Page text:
1954 Austin-Healey 100 Roadster

A 1954 BN1 fitted with the Le Mans kit from new is even rarer than the
“factory” 100M model of 1955


Following the Austin-Healey 100’s sensational debut at the 1952 Motor Show, the Works entered two mildly modified cars in the 1953 Le Mans 24-Hour race. They finished in 12th and 14th places, a praiseworthy achievement for what were recognizably production sports cars.

Accordingly, the name “Le Mans” was chosen for a bolt-on tuning kit offered through Austin-Healey dealers, by means of which private owners could bring their cars up to a specification approaching that of the Works entries. The kit included a pair of 1 3/4 inch SU HD6 carburetors, plus special inlet manifold and cold air box, high-lift camshaft, stronger valve springs, and a distributor with an alternative ignition advance curve.

With the kit installed, power increased from the standard 90 hp to 100 hp. From 1955, the conversion was available factory-fitted on the successor BN2 model in the form of the 100M. In addition to the Le Mans kit, the latter boasted high-compression pistons, stiffer front anti-roll bar, and special Armstrong front dampers. Power increased to 110 hp and top speed, with windscreen folded flat, to within a whisker of 120 mph. The number of BN1s converted by their owners is unknown, but 1,159 cars, mostly BN2s, were built or converted to 100M specification by the Works in 1955 and 1956.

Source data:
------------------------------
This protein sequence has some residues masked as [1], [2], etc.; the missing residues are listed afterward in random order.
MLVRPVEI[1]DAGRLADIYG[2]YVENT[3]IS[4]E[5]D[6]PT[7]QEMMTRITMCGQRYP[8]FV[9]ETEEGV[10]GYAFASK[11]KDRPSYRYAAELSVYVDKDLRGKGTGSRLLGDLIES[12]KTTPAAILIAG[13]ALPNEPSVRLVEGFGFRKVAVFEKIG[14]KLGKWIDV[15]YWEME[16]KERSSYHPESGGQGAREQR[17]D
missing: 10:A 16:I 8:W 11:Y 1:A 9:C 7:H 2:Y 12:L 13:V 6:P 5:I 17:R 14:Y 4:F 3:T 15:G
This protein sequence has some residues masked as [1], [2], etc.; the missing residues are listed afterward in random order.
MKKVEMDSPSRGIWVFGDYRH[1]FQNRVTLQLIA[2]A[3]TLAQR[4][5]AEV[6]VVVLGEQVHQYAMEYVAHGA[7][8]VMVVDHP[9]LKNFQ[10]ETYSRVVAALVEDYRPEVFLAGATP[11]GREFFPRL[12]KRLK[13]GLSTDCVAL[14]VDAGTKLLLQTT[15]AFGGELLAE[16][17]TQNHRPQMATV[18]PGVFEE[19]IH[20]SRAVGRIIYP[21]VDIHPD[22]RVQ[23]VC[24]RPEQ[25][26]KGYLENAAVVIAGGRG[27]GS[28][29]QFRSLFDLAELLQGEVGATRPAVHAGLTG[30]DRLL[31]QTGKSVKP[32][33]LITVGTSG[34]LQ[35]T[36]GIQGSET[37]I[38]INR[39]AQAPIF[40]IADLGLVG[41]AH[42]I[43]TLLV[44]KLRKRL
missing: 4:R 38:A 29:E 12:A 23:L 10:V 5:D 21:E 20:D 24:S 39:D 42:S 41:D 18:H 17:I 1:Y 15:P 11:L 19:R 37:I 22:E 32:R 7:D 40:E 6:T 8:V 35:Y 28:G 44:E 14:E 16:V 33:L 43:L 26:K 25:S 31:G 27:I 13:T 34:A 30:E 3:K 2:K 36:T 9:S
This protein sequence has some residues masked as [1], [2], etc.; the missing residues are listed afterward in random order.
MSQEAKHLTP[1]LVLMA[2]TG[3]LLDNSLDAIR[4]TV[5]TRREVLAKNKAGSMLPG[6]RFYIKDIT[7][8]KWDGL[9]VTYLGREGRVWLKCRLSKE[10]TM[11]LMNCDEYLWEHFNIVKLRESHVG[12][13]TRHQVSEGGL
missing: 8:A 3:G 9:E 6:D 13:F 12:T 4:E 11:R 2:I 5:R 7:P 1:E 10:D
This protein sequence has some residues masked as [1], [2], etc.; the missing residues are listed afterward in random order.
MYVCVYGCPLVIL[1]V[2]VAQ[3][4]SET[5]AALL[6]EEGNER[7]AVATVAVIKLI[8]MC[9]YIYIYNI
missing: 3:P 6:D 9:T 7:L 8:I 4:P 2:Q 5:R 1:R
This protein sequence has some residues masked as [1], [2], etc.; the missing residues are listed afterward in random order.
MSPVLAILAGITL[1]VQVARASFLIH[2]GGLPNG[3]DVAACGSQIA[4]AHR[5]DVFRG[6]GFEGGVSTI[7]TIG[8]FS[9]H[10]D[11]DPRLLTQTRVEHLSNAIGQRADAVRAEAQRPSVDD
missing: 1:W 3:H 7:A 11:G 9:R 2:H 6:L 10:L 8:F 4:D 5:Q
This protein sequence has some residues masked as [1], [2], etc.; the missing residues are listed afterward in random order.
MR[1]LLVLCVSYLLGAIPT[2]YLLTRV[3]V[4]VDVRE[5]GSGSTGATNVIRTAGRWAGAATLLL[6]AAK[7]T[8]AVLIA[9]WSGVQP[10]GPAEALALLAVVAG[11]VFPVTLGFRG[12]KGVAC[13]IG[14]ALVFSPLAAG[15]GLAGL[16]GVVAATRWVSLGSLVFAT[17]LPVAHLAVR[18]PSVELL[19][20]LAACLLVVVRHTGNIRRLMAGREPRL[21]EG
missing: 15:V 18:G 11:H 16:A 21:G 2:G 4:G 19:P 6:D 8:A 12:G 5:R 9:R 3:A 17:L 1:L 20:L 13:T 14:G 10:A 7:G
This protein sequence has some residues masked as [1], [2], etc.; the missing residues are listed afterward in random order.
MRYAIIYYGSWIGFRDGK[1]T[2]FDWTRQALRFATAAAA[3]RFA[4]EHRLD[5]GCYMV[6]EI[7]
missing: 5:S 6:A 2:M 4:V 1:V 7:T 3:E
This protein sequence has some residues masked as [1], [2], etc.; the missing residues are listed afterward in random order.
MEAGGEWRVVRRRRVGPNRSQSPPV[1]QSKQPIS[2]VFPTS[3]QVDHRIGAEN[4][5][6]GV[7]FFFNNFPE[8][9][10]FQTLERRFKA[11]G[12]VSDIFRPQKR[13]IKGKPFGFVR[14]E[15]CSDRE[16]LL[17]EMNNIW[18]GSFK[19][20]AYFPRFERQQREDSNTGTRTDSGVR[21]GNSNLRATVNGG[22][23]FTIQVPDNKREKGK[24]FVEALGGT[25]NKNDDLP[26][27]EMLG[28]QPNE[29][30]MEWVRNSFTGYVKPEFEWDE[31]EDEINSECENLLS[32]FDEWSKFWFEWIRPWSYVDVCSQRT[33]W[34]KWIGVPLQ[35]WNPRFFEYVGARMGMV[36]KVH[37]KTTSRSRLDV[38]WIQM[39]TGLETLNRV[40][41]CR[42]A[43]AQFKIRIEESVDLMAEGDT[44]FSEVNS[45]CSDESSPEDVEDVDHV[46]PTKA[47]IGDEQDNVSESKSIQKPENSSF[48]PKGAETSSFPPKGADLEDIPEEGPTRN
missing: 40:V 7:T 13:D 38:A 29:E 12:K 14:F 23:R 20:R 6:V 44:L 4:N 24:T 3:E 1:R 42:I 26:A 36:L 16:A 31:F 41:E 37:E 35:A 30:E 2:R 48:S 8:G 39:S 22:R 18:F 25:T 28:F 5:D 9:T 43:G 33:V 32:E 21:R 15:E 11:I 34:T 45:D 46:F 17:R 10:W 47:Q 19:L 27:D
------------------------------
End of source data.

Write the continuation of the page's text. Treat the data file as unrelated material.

We are advised that this Austin-Healey 100 (BN1) roadster has been fitted with the Le Mans (100M) kit from new. Owned originally by one K.W. Fraser of Glasgow (a director of A & D Fraser Ltd.), the car was first registered “JUS 2” and competed in the 1954 Tulip Rally, one of the first “Big Healeys” to do so.

The Austin-Healey 100 Roadster was registered “PGB 505” when Fraser sold the car in November 1955, and has remained in the same family ownership since 1957, coming into the vendor’s possession in 1971. Preserved in original condition and offered with original bonnet, it has covered only 44,547 miles from new and comes with documented history from delivery to the present day, including details of an engine rebuild in 1956. (It is interesting to note that the car had covered 22,000 miles-half its total to date-by December of that year.)

“PGB 505” has had an updated MoT annually and comes with all expired certificates, while we are advised that no major work has been required during the current period of ownership and that the engine is “running well.” Offered with old-style logbook, current MoT, and Swansea V5 registration document, “PGB 505” represents a rare opportunity to acquire an iconic first-of-the-line “Big Healey” boasting desirable Le Mans kit and preserved in remarkably original condition.

Reid Trummel

Reid Trummel - SCM Contributor

Reid is editor-publisher of Healey Marque magazine, the official publication of the Austin-Healey Club of America (www.healeyclub.org). His interest in cars began when he taught himself to drive a stick in a hand-me-down 1962 Alfa Romeo Giulietta Spider. Wanting more power than the Alfa’s 1300 could provide, he bought a Healey 3000 and fell down that slippery slope of affection for British cars. Currently the owner of two 1956 Healeys — a 100M and a 100 with the Le Mans Kit — his affliction also includes non-British dalliances. He is also Chairman of the Columbia Gorge Classic Rally (www.columbiagorgemgaclub.org). He makes his home in Portland, OR.

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